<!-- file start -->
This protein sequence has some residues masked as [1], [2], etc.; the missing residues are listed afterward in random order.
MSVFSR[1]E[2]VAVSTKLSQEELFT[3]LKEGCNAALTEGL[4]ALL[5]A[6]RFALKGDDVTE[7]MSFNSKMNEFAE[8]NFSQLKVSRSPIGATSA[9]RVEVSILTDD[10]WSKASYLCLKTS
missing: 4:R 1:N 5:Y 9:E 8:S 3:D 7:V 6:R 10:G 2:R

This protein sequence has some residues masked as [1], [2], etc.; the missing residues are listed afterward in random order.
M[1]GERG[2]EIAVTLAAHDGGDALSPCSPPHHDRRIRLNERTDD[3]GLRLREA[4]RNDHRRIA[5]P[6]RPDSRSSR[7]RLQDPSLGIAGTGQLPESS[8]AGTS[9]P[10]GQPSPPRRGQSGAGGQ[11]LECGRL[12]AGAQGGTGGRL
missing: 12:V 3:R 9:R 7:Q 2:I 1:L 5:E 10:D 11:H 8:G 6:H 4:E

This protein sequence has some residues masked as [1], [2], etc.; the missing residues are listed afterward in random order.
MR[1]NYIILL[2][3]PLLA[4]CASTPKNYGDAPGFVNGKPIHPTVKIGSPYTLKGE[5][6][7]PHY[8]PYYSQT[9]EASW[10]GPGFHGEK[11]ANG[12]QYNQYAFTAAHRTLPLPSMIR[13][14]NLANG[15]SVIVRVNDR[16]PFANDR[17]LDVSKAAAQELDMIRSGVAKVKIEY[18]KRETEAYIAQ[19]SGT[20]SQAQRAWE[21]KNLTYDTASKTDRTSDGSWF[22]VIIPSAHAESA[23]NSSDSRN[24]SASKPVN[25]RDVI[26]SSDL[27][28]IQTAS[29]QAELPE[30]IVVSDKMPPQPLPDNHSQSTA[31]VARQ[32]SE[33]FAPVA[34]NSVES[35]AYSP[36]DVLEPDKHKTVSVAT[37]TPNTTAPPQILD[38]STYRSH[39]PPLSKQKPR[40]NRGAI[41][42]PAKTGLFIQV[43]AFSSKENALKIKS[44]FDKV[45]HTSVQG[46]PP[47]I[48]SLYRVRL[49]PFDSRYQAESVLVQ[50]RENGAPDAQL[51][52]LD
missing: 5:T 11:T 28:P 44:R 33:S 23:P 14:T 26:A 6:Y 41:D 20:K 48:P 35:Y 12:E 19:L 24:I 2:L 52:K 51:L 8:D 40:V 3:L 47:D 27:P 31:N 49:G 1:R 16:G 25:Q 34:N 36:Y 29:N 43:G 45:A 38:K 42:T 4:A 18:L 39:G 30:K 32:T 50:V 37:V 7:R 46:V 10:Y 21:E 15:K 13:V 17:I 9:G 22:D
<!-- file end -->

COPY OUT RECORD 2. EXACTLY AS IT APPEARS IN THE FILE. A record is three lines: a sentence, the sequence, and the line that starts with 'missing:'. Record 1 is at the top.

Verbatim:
This protein sequence has some residues masked as [1], [2], etc.; the missing residues are listed afterward in random order.
M[1]GERG[2]EIAVTLAAHDGGDALSPCSPPHHDRRIRLNERTDD[3]GLRLREA[4]RNDHRRIA[5]P[6]RPDSRSSR[7]RLQDPSLGIAGTGQLPESS[8]AGTS[9]P[10]GQPSPPRRGQSGAGGQ[11]LECGRL[12]AGAQGGTGGRL
missing: 12:V 3:R 9:R 7:Q 2:I 1:L 5:E 10:D 11:H 8:G 6:H 4:E